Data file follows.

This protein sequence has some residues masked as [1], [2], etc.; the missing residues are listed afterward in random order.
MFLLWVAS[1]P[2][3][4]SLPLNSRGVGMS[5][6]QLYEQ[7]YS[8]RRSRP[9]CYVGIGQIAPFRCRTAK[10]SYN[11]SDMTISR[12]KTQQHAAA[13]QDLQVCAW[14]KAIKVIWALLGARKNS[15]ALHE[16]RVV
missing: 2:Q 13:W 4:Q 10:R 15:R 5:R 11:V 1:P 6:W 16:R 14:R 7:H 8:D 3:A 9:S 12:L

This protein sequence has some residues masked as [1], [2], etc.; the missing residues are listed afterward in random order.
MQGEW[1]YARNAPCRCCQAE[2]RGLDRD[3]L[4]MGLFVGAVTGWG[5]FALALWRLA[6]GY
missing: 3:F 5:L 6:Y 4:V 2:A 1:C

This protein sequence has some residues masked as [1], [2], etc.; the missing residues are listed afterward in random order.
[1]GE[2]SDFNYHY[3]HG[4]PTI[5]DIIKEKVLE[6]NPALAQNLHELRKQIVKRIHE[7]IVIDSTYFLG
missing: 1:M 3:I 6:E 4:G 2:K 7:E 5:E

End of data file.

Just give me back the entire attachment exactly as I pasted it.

This protein sequence has some residues masked as [1], [2], etc.; the missing residues are listed afterward in random order.
MFLLWVAS[1]P[2][3][4]SLPLNSRGVGMS[5][6]QLYEQ[7]YS[8]RRSRP[9]CYVGIGQIAPFRCRTAK[10]SYN[11]SDMTISR[12]KTQQHAAA[13]QDLQVCAW[14]KAIKVIWALLGARKNS[15]ALHE[16]RVV
missing: 2:Q 13:W 4:Q 10:R 15:R 5:R 11:V 1:P 6:W 16:R 14:R 7:H 8:D 3:A 9:S 12:L

This protein sequence has some residues masked as [1], [2], etc.; the missing residues are listed afterward in random order.
MQGEW[1]YARNAPCRCCQAE[2]RGLDRD[3]L[4]MGLFVGAVTGWG[5]FALALWRLA[6]GY
missing: 3:F 5:L 6:Y 4:V 2:A 1:C

This protein sequence has some residues masked as [1], [2], etc.; the missing residues are listed afterward in random order.
[1]GE[2]SDFNYHY[3]HG[4]PTI[5]DIIKEKVLE[6]NPALAQNLHELRKQIVKRIHE[7]IVIDSTYFLG
missing: 1:M 3:I 6:E 4:G 2:K 7:E 5:E